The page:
Leading institutions such as Tsinghua University and Shanghai University also raised the idea of pushing a “curriculum sizheng” (课程思政), meaning that the teaching of sizheng would not be about taking a particular course in addition to regular coursework, but rather would be woven into the fabric of university teaching, which would require that teachers in all subjects consider ideological and political values in the teaching process. In effect this was a more discreet approach to forming the political ideas of students in higher education.

One unfortunate consequence of such blending of sizheng with other subjects could be their overt politicization. A now-deleted article published on the Wechat public account “Thinking About It” (楞个想) shared two photos of course guidance and instruction books for teachers in universities, including subjects like English, Chemistry, Biology, Finance, and so on. At first glance, these resemble other instructional materials, but there is a clear difference – these books are tailored for ideological and political education. They instruct teachers on how to systematically implant sizheng in the teaching of different subjects.    

A collection of a number of books that instruct teachers on how to work ideological and political education into their courses on various subjects.

A second image from the removed WeChat post showed a page in the biology textbook. As the text discusses DNA, the teacher is encouraged to bring in the concept of “red genes” (红色基因), a reference to the revolutionary spirit and legacy of the CCP that has been a popular frame, or tifa (提法), in the Xi Jinping era.  The textbook suggests that the idea of working and fighting for the prosperity of the nation is a character embedded in the DNA of all Chinese. “In the molecular world of organisms, from a tiny prokaryotic cell to the multicellular organism, DNA replicates from the parent call to the offspring, guaranteeing the stability of the species,” the text says, before adding an editorial note for instructors:

At this point, teachers can associate this with the concept of the red heritage passed between generations of communists who inherit ‘red genes.’ Teachers should tell students that is it necessary to adhere to the service of the people, and ensure the long-term stability of the country, in order to achieve the goal of political identity education.        

The combining of ideological and political education goals with learning in different subjects is prevalent in Chinese higher education. Nearly every subject, in either open classrooms or private tutoring sessions, can be associated with the goals of sizheng.

Image from a Chinese biology textbook for universities, with a passage urging teachers to equate a lesson on DNA to the inheritance of “red genes.”

The page in the textbook on biology explicitly links the study of the subject to patriotic goals and love of the CCP, encouraging an attitude of thankfulness and indebtedness, and concluding: “Inspiring and leading students to use scientific knowledge to repay kindness to the mother country is the best means of passing on red genes.”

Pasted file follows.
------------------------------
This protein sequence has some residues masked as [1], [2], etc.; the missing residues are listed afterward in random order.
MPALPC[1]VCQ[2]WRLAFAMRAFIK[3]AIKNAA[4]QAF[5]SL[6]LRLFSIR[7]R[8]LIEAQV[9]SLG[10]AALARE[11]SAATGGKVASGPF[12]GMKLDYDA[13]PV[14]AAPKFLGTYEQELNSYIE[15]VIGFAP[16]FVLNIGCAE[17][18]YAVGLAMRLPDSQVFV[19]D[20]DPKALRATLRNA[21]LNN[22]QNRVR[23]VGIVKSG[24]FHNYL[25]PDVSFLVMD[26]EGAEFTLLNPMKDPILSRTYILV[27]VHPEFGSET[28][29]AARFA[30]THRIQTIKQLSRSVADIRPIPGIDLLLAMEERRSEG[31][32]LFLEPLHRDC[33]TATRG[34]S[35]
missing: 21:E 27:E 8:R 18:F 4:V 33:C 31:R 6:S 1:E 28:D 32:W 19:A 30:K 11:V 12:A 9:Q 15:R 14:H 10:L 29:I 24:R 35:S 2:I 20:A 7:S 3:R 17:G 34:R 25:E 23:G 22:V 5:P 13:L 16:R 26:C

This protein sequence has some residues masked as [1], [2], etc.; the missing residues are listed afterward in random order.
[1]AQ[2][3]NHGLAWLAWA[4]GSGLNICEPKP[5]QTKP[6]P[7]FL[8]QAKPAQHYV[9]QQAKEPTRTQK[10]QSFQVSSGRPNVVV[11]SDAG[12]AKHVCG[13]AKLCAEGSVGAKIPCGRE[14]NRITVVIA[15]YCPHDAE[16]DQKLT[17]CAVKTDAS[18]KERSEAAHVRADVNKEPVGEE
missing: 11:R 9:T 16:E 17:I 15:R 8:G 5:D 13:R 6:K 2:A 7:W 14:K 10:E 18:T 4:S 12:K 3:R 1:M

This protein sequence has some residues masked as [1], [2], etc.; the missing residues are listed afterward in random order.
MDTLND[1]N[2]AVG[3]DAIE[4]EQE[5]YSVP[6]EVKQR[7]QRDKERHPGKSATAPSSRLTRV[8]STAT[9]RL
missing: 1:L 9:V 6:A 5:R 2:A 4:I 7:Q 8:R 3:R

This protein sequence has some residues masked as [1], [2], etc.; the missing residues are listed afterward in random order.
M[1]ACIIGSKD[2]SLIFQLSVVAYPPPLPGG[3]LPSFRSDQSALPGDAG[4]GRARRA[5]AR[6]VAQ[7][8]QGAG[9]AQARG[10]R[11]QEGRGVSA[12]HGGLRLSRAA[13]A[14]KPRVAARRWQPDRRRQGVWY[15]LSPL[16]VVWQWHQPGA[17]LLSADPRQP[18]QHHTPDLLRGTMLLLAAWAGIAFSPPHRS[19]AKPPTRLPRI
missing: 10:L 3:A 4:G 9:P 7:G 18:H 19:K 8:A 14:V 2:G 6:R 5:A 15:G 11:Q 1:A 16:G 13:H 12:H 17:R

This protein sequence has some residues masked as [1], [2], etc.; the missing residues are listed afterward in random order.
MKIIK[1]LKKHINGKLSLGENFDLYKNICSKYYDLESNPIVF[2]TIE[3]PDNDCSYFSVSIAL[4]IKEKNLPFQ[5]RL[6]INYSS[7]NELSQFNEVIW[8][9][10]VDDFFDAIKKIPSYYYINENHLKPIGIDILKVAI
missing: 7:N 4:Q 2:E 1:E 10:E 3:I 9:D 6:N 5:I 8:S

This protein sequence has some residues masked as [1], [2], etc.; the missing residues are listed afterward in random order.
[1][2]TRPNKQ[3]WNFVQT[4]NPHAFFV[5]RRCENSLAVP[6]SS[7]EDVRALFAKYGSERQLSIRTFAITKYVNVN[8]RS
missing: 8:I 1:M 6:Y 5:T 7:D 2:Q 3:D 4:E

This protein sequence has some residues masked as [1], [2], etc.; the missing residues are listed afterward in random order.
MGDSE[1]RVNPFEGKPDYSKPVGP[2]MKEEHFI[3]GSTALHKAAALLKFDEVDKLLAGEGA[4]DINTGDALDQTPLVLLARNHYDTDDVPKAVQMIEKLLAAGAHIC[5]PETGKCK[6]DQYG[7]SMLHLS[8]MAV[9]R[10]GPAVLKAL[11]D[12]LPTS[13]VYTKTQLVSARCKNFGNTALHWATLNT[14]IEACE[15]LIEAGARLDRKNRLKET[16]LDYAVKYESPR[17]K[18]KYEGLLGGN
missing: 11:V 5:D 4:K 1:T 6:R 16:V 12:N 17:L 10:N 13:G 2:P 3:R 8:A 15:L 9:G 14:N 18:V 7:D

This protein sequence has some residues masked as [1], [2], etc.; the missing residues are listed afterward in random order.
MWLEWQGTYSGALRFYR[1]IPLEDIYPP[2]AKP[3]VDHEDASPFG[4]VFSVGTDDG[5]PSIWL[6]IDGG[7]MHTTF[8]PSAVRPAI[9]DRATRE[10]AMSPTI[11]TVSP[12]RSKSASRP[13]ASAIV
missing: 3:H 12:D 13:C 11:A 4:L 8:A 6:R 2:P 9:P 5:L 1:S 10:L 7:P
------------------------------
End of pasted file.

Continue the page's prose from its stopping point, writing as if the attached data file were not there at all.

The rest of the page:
The forced insertion of sizheng into higher learning has drawn criticism from many Chinese, though such criticism can be difficult to find given controls on online speech. In one post to Weibo, an internet user wrote: “Anyone with common sense would know that talk of ‘red genes’ is just a metaphor and an abstract idea. For a university biology text to link this in is just disrespectful to both science and politics, and totally absurd.”

Screenshot of a Weibo post criticizing the insertion of “red genes” into a scientific textbook.

Responding to this post, another user wrote: “If politics infiltrates into every aspect of life, I think this is terrifying.”

Sizheng in the Political Winds

The application of sizheng to education changes in China as political priorities change. When, for example, the State Council promoted its “double reduction” policy (双减政策) in 2021, which aimed to reduce the total amount and time spent on schoolwork and lessen the burdens on families from private cramming courses, ideological and political education was forced to change along with the entire education sector.

In September 2021, the Guangming Daily, run by the CCP’s Central Propaganda Department, published an article urging schools to take the opportunity of falling academic burdens on students to enhance the teaching of sizheng, weaving ideological and political education more tightly into the fabric of education and teaching.

How effective has the sizheng campaign been for the CCP over the past decade? Impact is sometimes difficult to measure reliably, but a report by the Chinese Communist Youth League’s China Youth Daily newspaper in 2016 following the above-mentioned national ideological and political conference indicated that changes in recent years had had a major impact, with 99.4 percent of the students in universities saying they deeply believed in the leadership of CCP as the trusted backbone of the Chinese people. “The students’ ideological love for the Party and the country, as well as for socialism, has been consolidated, their determination to follow the Party has been strengthened, and their confidence in the system has been further enhanced,” the newspaper concluded.

It is important to remember, of course, when reading such poll results, that a primary outcome of the relentless drilling of students in the need to approach subjects with political sensitivity should be university students who are well aware of the “correct” responses to such questions.

Stella Chen

CMP Senior Researcher

The CMP Dictionary